Homily: Standing on the Threshold

  • Micah 5: 1-4a     Hebrews 10:5-10       Luke 1: 39-45

There is electricity in a crowd waiting in line, anxious for doors to be opened. This is true at a movie like Star Wars or sports event or on the first day of a sale. Those present can hardly wait; they feel that they are on the threshold of something marvelous.

That’s where we are today. The readings prepare us for the upcoming feast of Christmas, giving us glimpses into the mysteries we will be celebrating. They bring together the major themes of the first three Sundays of Advent: promise and hope, repentance and response, transformation and joy.

Now we stand on the threshold, eager for the doors to be opened so that we can step inside and enjoy the marvels prepared for us there.

Today’s readings open the door a crack, and we are amazed at how ordinary everything is inside. We see Bethlehem, an unsophisticated little village that is but a stone’s throw from the thriving capital, Jerusalem. Though remembered as the birthplace of the great king David, Bethlehem never really made a name for itself in any other way. To the side we see a young pregnant woman hastening to help an older relative who is also with child. There is nothing extraordinary about this.

And something extraordinary occurs between the two women. The lives within the sanctuaries of their wombs recognize each other. The encounter is out in the open, yet seen by no one.

Why does God choose what is ordinary to carry the radiance of the divine? Might it be that we mistake what is loud and flashy for what is truly marvelous?

Whatever the case, God’s choices recounted in today’s readings should encourage all of us. The mystery of the Incarnation comes to ordinary people living ordinary lives. All that’s required is openness to do God’s will, willingness to respond to God’s call.

According to the author of Hebrews in our second reading today, such obedience was the motivating force in Jesus’ life: “I come to do your will,” he says. As we stand on the threshold of the feast, we begin to realize that the radiance of God can shine forth through faithfulness in the ordinary events of life.   (Dianne Bergant)

It is good to look closer into this encounter between Mary and Elizabeth. We’re not told how Mary came to know about the pregnancy of Elizabeth, but her response is prompt and generous. She drops everything, as it were, and hurries to the home of her cousin who is about to bear a child in her old age.

This meeting of the two miraculously pregnant women thus signals a new era of God’s intervention in human history. In fact, both of these pregnancies have required a special grace from God.

`           Life Implications

This scene which portrays the meeting of two pregnant women who will be the agents of God’s merciful purposes in our history is rich in symbolic significance. In a world where violence and oppression seem to dominate everything, we see that the course of history will change through the actions of two women intent on protective love and alert to intervention of God’s power. Their sons will be major forces in God’s plans for Israel and for the world; but these same sons will be indelibly stamped with the imprint of two women who knew instinctively that the protective and nurturing love of mothers is an ideal to which we all must aspire.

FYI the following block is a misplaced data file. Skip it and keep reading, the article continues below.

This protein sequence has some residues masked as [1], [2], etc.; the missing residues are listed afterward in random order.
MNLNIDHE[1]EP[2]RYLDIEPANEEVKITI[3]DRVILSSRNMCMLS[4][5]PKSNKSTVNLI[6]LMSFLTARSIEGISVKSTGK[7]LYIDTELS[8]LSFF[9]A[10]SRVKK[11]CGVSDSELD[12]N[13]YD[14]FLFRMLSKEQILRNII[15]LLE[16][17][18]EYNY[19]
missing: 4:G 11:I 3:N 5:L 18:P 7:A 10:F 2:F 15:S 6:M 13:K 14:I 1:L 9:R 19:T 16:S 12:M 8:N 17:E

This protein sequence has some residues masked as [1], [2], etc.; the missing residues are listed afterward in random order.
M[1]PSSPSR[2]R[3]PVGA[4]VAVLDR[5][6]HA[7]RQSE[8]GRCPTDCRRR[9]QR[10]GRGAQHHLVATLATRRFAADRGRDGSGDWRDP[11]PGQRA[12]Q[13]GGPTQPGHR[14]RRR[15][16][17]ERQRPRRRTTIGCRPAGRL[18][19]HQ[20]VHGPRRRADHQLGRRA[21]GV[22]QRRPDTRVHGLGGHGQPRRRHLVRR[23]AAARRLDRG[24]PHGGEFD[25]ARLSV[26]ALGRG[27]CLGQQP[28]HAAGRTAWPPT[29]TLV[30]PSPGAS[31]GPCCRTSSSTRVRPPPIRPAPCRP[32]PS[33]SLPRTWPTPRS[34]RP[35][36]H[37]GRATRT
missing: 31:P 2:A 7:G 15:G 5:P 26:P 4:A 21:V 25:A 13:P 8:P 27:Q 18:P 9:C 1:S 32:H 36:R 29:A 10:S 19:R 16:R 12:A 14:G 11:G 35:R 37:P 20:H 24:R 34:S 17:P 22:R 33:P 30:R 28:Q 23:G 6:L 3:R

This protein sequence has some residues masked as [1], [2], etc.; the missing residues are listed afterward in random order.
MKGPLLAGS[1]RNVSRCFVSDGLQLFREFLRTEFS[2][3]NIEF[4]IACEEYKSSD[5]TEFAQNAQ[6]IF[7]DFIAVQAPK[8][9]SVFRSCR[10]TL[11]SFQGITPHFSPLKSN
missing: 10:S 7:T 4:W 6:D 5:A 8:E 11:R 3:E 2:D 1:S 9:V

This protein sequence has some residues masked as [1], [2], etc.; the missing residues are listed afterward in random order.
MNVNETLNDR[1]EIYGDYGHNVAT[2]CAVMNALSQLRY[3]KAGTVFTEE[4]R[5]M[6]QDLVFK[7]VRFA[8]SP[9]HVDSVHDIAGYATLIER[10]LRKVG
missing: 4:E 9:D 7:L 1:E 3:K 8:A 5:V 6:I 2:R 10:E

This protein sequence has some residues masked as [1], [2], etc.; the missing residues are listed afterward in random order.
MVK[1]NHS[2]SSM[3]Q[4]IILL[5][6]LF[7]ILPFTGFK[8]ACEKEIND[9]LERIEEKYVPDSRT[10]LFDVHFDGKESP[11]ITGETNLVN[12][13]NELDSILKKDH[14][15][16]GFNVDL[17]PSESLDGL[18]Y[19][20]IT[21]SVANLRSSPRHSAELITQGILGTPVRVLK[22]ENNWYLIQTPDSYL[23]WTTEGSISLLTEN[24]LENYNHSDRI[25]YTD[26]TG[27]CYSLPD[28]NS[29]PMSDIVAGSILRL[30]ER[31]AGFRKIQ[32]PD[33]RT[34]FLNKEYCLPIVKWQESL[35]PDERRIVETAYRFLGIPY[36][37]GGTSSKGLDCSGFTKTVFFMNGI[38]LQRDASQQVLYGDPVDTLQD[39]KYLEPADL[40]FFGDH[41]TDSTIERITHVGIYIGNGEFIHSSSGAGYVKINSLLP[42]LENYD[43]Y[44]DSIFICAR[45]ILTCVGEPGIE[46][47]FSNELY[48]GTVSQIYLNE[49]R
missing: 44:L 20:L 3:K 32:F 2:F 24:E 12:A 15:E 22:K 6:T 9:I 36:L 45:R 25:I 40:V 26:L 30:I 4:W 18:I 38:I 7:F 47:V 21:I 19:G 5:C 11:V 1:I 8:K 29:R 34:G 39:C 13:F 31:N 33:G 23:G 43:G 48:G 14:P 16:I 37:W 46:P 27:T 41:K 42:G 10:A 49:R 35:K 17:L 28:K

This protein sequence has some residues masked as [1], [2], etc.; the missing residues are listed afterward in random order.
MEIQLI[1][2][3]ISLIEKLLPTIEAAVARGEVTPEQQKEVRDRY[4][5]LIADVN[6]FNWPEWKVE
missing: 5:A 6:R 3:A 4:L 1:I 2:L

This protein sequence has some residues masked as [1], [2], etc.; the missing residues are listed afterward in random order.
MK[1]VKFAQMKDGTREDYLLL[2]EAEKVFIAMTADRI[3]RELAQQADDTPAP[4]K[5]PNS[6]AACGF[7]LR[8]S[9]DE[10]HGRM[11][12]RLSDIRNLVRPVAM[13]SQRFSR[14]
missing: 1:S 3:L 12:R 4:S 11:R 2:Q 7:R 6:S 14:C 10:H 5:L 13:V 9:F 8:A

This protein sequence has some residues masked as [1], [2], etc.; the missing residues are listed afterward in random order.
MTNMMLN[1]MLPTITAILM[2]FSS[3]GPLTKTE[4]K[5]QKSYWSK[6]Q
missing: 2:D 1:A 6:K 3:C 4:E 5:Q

There is also a lesson here about the importance of allowing one’s plans and schedules to be modified by the needs of others. Mary must have had other things to do, but she made room in her life for a long journey in order to be with someone who needed her presence, if only to share their common joy.

In this powerful and gracious meeting of women about to affirm life is also a wonderful model for us who are trying to be ready for the feast of Christmas. Mary and Elizabeth are indeed precious gifts to each other, even as they share God’s gift to them. What better examples could we find of the kind of loving generosity that represents the true meaning of God’s gift to us in the person of his beloved Son?

There is also a profound symbolism in the meeting of these two women who are about to bring forth new life and who are more than willing to protect and nurture their precious infants–so vulnerable and yet so full of promise. In an age when the “culture of death” is so prevalent, these women offer a splendid example of a resounding affirmation of life.   (Demetrius R. Dumm, O.S.B.)

Might you be overlooking or even ignoring certain persons in your life, who might be the very entryway for you to a deeper relationship with the Lord? In what small situations do you see the glory of God? Make it a point to pray to see the simplicity of God’s presence in the ordinary things of this Christmas Season.


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